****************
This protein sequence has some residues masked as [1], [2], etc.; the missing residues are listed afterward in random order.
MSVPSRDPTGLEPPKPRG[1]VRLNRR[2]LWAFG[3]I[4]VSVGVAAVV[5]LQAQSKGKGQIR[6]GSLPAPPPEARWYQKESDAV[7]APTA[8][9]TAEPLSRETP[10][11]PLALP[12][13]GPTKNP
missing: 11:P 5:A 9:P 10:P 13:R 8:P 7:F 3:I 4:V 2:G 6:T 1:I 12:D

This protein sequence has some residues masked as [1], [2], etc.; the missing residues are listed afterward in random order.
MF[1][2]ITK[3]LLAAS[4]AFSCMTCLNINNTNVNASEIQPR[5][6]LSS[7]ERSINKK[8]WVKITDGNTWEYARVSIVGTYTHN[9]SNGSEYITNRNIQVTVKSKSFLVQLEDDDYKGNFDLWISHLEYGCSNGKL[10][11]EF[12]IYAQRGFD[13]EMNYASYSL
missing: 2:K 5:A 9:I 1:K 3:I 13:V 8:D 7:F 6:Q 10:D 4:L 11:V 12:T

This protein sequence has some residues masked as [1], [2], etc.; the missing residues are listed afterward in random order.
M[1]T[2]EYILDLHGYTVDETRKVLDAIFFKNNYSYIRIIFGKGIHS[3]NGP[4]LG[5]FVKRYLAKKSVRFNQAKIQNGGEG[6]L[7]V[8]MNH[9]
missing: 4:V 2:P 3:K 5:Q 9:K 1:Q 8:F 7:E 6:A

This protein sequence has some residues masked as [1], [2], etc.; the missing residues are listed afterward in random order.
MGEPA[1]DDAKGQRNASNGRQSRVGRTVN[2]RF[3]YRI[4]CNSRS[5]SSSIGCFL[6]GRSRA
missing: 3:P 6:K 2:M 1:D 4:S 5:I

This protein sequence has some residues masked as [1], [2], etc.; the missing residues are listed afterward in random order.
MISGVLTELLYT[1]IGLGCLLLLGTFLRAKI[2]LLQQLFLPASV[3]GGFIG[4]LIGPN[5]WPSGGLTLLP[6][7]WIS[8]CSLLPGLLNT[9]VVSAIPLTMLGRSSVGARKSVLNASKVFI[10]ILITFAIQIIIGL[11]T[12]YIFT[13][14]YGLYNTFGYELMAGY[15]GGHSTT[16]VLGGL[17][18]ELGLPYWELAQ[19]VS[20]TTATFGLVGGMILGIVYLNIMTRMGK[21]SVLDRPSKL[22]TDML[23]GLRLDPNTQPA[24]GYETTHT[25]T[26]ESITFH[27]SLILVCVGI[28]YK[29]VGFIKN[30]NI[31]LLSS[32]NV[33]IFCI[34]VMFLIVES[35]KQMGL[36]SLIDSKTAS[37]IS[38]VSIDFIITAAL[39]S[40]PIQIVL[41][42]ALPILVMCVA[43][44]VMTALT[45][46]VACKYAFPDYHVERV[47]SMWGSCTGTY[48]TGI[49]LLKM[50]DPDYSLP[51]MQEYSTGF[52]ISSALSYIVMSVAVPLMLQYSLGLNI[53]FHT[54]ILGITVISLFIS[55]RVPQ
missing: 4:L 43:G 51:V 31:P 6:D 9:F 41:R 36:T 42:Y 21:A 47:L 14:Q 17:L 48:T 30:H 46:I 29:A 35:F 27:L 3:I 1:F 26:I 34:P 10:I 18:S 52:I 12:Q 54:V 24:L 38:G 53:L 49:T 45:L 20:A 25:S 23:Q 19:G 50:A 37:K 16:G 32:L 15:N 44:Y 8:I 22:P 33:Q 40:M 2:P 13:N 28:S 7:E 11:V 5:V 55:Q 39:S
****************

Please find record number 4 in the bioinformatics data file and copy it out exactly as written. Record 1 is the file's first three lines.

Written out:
This protein sequence has some residues masked as [1], [2], etc.; the missing residues are listed afterward in random order.
MGEPA[1]DDAKGQRNASNGRQSRVGRTVN[2]RF[3]YRI[4]CNSRS[5]SSSIGCFL[6]GRSRA
missing: 3:P 6:K 2:M 1:D 4:S 5:I